When asked about the new GED test coming in January of 2014, Academy of Hope student Charles Gibson shakes his head. "I'm sorry they came up with that," he says with a nervous laugh. "A lot of other people are sorry about that too."

Gibson doesn't have much experience with computers. He's not sure he could pass a test that's offered only on computer.

The new GED test will create another challenge for some test-takers, too. People who take the GED and fail some of the sections are allowed to retake just the sections they failed. But starting Jan. 2, 2014, when the new GED test debuts, everything resets. If someone hasn't passed all sections of the current test by then, they will have to start over with the new test.

Charles Gibson doesn't think that rule will apply to him anyway. He says he won't be ready to take the test -- at all -- until 2014.

Read the full report from American RadioWorks.

PODCAST: Cheerios to go GMO-free

Fri, 2014-01-03 07:57

A look at what happened on the first trading day of the new year.

Soon, you will be able to buy a box of Cheerios that is GMO-free. General Mills says it will use corn and sugar that have not been genetically modified.

Which country gets most of its energy from renewable resources? Take the quiz and find out.

Quiz: Which country gets most of its energy from renewable resources?

Fri, 2014-01-03 07:13

It's international quiz time on the Marketplace Morning Report. Stephan Richter, editor-in-chief of the online international affairs magazine, The Globalist, brings us the question below.

Which country gets most of its energy from renewable resources? 

A. United States

B. Germany

C. Canada

D. Brazil

Scroll down to see the answer and click on the audio player above to hear more about renewable sources.

 

 

 

 

D. Brazil

Cuba's drivers don't have to be stuck in the 50s anymore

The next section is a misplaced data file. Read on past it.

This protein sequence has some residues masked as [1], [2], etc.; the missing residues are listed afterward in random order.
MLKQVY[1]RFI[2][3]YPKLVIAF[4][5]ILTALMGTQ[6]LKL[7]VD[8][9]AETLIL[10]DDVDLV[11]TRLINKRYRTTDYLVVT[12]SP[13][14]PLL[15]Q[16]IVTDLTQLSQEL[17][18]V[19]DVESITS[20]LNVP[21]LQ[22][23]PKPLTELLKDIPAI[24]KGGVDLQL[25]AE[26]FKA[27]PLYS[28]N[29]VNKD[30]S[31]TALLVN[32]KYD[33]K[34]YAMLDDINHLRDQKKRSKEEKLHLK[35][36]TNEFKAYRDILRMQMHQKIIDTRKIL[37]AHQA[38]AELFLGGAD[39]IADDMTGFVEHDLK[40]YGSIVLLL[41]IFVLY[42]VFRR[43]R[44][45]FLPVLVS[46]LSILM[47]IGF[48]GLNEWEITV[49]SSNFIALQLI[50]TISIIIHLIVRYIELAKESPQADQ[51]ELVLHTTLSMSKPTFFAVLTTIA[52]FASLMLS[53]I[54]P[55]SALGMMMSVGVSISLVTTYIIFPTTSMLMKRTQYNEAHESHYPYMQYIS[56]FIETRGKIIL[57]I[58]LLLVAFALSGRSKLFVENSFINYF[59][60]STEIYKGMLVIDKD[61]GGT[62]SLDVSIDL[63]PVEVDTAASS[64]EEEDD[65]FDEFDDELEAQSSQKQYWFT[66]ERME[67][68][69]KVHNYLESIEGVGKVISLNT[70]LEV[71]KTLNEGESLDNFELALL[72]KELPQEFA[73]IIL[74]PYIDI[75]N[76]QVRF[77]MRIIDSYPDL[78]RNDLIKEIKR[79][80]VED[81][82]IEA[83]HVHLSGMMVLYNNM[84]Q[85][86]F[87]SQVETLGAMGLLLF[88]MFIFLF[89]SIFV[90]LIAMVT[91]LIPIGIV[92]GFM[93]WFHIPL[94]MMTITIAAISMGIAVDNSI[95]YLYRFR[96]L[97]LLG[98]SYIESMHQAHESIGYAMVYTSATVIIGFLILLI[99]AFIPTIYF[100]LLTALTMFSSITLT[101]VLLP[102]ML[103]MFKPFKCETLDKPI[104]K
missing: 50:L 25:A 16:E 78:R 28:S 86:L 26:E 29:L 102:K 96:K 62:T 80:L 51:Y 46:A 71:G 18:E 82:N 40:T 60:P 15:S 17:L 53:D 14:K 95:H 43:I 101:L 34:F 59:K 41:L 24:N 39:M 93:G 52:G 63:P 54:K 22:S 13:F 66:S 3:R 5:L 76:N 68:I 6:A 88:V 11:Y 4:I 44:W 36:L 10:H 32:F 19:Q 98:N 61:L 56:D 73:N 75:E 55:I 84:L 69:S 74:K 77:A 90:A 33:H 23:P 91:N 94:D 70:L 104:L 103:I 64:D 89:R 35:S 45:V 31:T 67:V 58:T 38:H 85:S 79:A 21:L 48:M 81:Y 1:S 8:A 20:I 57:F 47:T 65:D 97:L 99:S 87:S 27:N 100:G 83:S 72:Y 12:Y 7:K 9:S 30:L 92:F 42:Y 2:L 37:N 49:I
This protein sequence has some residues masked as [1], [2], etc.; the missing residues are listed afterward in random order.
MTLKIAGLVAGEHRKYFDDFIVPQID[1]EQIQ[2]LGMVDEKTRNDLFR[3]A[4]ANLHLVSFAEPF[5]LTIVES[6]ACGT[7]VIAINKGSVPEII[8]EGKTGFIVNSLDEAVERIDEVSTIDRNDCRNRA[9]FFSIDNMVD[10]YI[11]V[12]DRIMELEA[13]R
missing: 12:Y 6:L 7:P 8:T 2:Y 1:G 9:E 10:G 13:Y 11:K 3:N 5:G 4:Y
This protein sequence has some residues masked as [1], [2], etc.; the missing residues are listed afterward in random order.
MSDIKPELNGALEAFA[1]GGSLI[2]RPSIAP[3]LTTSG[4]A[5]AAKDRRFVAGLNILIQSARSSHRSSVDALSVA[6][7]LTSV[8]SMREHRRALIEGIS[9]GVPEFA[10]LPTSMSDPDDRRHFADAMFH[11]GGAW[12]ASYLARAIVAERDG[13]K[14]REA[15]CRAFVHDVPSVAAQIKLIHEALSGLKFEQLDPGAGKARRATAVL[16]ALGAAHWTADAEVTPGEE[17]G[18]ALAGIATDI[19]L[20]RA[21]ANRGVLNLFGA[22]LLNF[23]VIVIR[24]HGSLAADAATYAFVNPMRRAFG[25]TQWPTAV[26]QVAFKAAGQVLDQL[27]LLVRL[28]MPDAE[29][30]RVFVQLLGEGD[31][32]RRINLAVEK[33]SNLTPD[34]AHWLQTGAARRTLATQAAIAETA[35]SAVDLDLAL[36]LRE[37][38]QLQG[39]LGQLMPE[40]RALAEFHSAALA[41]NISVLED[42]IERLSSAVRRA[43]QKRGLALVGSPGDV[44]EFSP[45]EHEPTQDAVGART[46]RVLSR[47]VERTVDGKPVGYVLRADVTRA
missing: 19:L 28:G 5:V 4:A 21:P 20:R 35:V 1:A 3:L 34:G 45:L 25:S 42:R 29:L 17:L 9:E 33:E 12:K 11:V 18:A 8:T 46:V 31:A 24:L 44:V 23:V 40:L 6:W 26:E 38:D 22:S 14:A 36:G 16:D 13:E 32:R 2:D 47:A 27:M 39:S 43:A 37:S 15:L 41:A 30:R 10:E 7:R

Fri, 2014-01-03 06:53

In Cuba, there is a genius for fighting automotive obsolescence. Even in 2014, the streets are still lined with 1950s cars, the ones that were there before Fidel Castro came to power in 1959. With some exceptions, imports of new cars were banned since the revolution, but now the ban's lifted and the imports are onsale starting this morning.   The BBC's Sarah Rainsford reports from Havana. Click the audio player above to listen.

Indian PM Manmohan Singh to retire after 10 years

Fri, 2014-01-03 06:41

Today, Indian Prime Minister Manmohan Singh announced his plan to retire after 10 years in power. BBC business correspondent Sameer Hashmi looks at his complicated complicated legacy.  Click the audio player to hear more.

Cheerios goes no-GMO

Fri, 2014-01-03 06:31

Soon, you will be able to buy a box of Cheerios that is GMO-free. General Mills says it will use corn and sugar that have not been genetically modified.

Companies that use genetically-modified ingredients maintain they are safe, and the federal government has no problem with them. But some Americans are wary.

“They can shop for organic products that are GMO-free, but this is an expansion of that GMO-free market,” says Julie Caswell, an economist at the University of Massachusetts Amherst.

General Mills says it is responding to what consumers want. But Alberto Alemanno, a food policy expert at NYU Law School, says there is a reason why the company picked Cheerios, instead of Chex or Wheaties.

“Cheerios contain oats,” he explains. “Oats is not a GM crop. So, it is pretty clear they have targeted this product because it is going to be easier for them to deliver.”

In the U.S., most packaged foods contain ingredients that are genetically modified. Recently, Whole Foods announced it is going to stop selling Chobani Greek yogurt, because the company uses milk that’s not organic. Chobani says there just isn’t enough organic milk available to meet consumer demand.

Obamacare backlog: Walgreen's offers month of drugs

Fri, 2014-01-03 05:53

With the new year come millions of people who will be newly insured under the Affordable Care Act, and pharmacies are among the many companies competing for their business.

This week several drugstore chains offered temporary supplies of medications for those still sorting out their coverage. Walgreens, CVS, Walmart, and Kroger are among the retailers offering to fill prescriptions for people who enrolled in new health plans but don’t have ID numbers yet. They’ll settle the bill later.

“The key is to drive traffic by any means possible,” says analyst Ross Muken with research firm ISI Group.

Once those customers are in the door, drugstores hope to sell them not only pantyhose and bubble gum, but other health care services, Muken says -- like flu shots and even physicals.

“They want to be the place that you think of first when you think of health care,” says Robert Field, a professor of law and public policy at Drexel University. “If they can be friendly for a 30-day bridge period, it’s a small investment to make in terms of that long-term relationship.”

How long-term? Field says customer loyalty isn’t what it was in the days of the corner drugstore. People tend to go to the closest pharmacy their insurance plan allows.